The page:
With waters tinted the purest shades of blue and mountains covered in every hue of green, Kosrae is a speck in the vast sea between Hawaii and Guam. This lush spot just north of the equator enchants with cloud forests, mangroves, waterfalls, and soft, sandy beaches. On Kosrae locals still follow traditions of carving and canoe-building. Look out to sea and you'll likely find fishermen and women working from a canoe or locals practicing for annual canoe races.

Island time
Dive or snorkel among some of the world's last remaining pristine fringe reefs, a sunken pirate ship, a wooden whaler, and planes from WWII. Explore haunting 13th-century ruins, or paddle an outrigger canoe through mangroves. At Kosrae Village eco-lodge and dive resort, you can sleep in a private cottage on a sandy beach for $119 to $169 per night.

Getting here
Continental (which is merging with United) flies to Kosrae. The airline is part of the Star Alliance, which sells a Micronesia Airpass with great savings if you want to visit multiple islands.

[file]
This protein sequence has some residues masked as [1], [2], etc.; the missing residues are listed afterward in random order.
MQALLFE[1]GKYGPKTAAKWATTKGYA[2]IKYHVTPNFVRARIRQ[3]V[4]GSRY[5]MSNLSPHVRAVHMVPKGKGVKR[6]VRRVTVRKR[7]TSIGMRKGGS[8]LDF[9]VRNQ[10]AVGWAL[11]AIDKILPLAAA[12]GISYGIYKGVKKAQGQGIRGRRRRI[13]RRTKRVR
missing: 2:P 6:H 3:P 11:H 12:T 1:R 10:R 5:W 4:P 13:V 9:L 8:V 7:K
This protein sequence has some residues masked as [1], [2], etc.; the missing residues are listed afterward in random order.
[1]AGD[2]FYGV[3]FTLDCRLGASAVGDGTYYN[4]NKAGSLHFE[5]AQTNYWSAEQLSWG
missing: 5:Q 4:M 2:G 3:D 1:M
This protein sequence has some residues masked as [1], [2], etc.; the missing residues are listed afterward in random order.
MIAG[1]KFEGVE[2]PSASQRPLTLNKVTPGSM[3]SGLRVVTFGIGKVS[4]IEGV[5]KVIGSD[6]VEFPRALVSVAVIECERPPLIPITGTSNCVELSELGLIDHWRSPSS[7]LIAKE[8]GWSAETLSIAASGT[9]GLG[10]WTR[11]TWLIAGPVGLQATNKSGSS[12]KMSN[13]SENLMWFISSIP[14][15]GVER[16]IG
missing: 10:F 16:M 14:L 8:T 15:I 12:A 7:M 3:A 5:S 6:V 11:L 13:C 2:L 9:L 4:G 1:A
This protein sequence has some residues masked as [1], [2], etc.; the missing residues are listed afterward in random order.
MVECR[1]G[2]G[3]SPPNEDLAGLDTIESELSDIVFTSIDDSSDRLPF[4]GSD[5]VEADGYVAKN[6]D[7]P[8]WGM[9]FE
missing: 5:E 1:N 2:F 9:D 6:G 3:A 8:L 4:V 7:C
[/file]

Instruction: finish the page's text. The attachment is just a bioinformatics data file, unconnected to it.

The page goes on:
Off France's west coast, this charming vacation haven is connected to La Rochelle by a two-mile bridge. You'd think a place this accessible to Europe's population would be jammed with commercialism. Instead, the majority of Île de Ré is protected. Vineyards, forests, dunes, and salt marshes, where fleur de sel is still gathered using traditional methods, are all part of nature reserves. Although the population spikes in summer, there's still a quiet simplicity soaked up in the understated style you'd expect from the French on holiday.

Island time
Absolutely flat terrain and more than 60 miles of well-used bike paths have prevented an automobile invasion on this popular island. Rent a bicycle and cruise to natural, unannounced beaches and across pungent salt marshes. Stop and buy a basket of oysters from an oyster farmer, or explore one of 10 villages.

Getting there